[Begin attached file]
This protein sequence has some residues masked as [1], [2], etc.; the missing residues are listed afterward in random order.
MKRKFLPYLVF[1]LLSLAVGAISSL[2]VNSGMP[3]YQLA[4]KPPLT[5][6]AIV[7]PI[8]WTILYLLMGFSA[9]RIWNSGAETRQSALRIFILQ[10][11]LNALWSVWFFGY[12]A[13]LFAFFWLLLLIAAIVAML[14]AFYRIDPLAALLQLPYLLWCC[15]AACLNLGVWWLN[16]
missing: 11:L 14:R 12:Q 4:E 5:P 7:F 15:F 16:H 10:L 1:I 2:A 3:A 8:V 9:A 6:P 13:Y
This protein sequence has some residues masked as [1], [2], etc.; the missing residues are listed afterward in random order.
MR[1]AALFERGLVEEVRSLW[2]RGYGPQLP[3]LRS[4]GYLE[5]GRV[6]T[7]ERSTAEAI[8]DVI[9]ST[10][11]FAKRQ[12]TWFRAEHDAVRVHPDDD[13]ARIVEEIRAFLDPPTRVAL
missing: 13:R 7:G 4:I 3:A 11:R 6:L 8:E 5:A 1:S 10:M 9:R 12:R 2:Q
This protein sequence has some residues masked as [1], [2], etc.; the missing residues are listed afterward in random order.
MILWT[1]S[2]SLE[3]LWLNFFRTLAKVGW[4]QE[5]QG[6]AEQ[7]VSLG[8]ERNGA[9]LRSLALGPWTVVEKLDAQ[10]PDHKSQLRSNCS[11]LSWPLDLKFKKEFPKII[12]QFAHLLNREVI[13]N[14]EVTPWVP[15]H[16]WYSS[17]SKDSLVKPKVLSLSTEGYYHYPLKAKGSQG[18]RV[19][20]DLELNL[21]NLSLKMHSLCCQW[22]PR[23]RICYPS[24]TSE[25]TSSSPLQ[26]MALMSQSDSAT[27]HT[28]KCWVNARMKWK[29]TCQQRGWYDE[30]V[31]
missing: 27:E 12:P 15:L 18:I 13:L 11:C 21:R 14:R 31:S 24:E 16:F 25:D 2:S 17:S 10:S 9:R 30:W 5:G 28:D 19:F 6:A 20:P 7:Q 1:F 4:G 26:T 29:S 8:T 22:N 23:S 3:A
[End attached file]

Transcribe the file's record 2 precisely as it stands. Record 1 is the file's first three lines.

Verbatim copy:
This protein sequence has some residues masked as [1], [2], etc.; the missing residues are listed afterward in random order.
MR[1]AALFERGLVEEVRSLW[2]RGYGPQLP[3]LRS[4]GYLE[5]GRV[6]T[7]ERSTAEAI[8]DVI[9]ST[10][11]FAKRQ[12]TWFRAEHDAVRVHPDDD[13]ARIVEEIRAFLDPPTRVAL
missing: 13:R 7:G 4:I 3:A 11:R 6:L 8:E 5:A 1:S 10:M 9:R 12:R 2:Q